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Innate Identities portrays same-sex relationships

  • Published at 12:28 pm May 15th, 2014
Innate Identities portrays same-sex relationships

The LGBT (lesbian, gay, bisexual and transgender) community in Bangladesh is a very small one. Addressing their issues and  marking the “International Day Against Homophobia and Transphobia 2014” (DAHO), Bengal Gallery of Fine Arts in collaboration with Bandhu Social Welfare Society (BSWS) organised a week-long solo photography exhibition “Innate Identities” by Gazi Nafis Ahmed from May 10.

The exhibition is Gazi’s way of bringing the issue of LGBT rights out in the open and increase the tolerance of same sex relationships among the general people. The photographs on display seek recognition, rights and respect for the discriminated group. They give a glimpse into the lives of these neglected individuals and show that their love is equally respectable as that of a conventional couple.

As a documentary photographer, Nafis feels responsible to document various social, political, economic and environmental challenges we come across. For him, the identity crisis of LGBT people is a burning issue, thus, he chose to show their side of the story.

The exhibition was inaugurated on May 10 by the US Ambassador to Bangladesh, Dan Mozena. Other guests present at the programme include Gerben Sjoerd de Jong, ambassador of the Kingdom of the Netherlands to Bangladesh and Leo Kenny, country coordinator of the UN Joint Programme on HIV/AIDS (UNAIDS) in Bangladesh.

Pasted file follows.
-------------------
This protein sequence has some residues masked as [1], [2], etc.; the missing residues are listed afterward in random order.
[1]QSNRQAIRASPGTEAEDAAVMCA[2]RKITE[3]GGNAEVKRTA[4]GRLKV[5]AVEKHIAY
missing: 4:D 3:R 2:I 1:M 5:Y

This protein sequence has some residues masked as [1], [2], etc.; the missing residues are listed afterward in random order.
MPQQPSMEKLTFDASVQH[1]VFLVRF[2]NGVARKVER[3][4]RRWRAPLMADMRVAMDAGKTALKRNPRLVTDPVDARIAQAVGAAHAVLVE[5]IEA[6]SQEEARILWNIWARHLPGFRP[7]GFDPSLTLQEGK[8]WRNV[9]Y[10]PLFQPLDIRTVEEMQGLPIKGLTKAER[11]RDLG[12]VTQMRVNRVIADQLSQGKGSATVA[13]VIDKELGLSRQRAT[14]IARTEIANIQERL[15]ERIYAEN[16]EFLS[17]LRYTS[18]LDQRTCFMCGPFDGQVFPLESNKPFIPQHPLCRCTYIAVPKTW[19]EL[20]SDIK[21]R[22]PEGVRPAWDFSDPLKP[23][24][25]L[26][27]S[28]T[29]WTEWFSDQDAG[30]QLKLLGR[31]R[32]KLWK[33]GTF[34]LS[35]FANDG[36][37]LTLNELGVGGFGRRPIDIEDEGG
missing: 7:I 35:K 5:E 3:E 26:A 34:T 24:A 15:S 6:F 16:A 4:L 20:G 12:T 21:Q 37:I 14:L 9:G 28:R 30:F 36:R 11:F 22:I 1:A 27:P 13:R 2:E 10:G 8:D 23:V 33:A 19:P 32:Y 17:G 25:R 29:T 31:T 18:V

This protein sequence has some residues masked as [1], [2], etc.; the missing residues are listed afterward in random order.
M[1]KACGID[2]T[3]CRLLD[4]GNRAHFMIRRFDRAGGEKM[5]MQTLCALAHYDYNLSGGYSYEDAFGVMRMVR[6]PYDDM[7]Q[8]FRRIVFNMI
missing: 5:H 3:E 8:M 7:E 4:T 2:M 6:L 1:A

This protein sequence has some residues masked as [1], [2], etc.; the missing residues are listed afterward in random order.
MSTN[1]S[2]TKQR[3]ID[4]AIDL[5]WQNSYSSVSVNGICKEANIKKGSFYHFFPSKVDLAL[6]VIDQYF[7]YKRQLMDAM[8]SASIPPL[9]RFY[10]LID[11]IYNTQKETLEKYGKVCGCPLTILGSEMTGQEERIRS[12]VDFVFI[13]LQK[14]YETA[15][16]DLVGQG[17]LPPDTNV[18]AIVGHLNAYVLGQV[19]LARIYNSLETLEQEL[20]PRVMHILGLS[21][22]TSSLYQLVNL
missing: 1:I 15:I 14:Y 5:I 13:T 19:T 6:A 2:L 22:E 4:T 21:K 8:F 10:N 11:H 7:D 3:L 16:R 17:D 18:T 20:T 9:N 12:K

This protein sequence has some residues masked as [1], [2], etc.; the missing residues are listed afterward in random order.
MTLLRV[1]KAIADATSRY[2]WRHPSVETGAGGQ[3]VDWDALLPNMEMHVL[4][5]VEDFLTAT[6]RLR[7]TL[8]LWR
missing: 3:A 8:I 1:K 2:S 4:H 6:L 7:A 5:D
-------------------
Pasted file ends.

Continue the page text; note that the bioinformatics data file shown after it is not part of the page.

According to surveys, one to 10 out of 100 people are sexually or romantically attracted to members of the same sex. Even if the lower end of this range is taken into consideration, approximately 1.5 million people in Bangladesh are bisexual or homosexual. Yet, LGBT people are facing discrimination, verbal/physical abuse, and unique legal and social challenges. Same-sex sexual activity, whether in public or private, is illegal and punishable with fines and up to life imprisonment. Bangladesh does not recognise same-sex marriage, civil union or domestic partnership. Discrimination on the basis of sexual orientation or gender identity has not been prohibited by law in Bangladesh.

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